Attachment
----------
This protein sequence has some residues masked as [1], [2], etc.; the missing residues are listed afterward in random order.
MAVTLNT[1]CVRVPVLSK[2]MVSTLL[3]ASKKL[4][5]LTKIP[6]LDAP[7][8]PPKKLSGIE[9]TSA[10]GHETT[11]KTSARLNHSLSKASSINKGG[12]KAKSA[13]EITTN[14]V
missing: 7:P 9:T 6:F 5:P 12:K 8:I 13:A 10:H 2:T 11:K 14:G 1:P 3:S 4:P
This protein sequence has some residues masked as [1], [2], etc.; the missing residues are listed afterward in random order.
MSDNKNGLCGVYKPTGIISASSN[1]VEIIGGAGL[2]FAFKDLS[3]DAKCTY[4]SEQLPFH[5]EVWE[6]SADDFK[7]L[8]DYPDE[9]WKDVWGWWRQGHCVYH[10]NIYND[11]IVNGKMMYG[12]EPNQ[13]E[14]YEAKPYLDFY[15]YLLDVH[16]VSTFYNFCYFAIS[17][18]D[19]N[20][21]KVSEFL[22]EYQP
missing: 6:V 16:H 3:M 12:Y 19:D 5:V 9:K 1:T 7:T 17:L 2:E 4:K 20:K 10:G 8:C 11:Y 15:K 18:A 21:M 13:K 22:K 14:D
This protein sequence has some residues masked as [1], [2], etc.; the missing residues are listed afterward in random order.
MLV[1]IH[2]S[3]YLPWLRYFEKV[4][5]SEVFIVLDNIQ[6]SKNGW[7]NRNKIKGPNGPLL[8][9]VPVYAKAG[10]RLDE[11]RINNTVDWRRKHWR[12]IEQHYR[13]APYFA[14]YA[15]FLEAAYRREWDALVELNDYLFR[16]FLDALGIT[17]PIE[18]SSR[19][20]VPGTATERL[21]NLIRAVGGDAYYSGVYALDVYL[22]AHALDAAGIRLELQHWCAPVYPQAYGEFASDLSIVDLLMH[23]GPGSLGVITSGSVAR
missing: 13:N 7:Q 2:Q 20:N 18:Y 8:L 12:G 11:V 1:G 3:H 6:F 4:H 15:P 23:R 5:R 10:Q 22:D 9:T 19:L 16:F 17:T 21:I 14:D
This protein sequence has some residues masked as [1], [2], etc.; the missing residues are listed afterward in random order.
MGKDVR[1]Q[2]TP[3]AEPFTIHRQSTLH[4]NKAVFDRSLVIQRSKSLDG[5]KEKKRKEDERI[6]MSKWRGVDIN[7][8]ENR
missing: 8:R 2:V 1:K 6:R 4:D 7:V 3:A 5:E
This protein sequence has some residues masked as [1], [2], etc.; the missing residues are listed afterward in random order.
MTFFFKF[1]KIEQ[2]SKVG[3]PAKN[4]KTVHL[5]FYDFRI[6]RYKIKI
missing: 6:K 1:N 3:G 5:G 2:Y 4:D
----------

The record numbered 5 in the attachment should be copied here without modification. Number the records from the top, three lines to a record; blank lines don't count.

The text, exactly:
This protein sequence has some residues masked as [1], [2], etc.; the missing residues are listed afterward in random order.
MTFFFKF[1]KIEQ[2]SKVG[3]PAKN[4]KTVHL[5]FYDFRI[6]RYKIKI
missing: 6:K 1:N 3:G 5:G 2:Y 4:D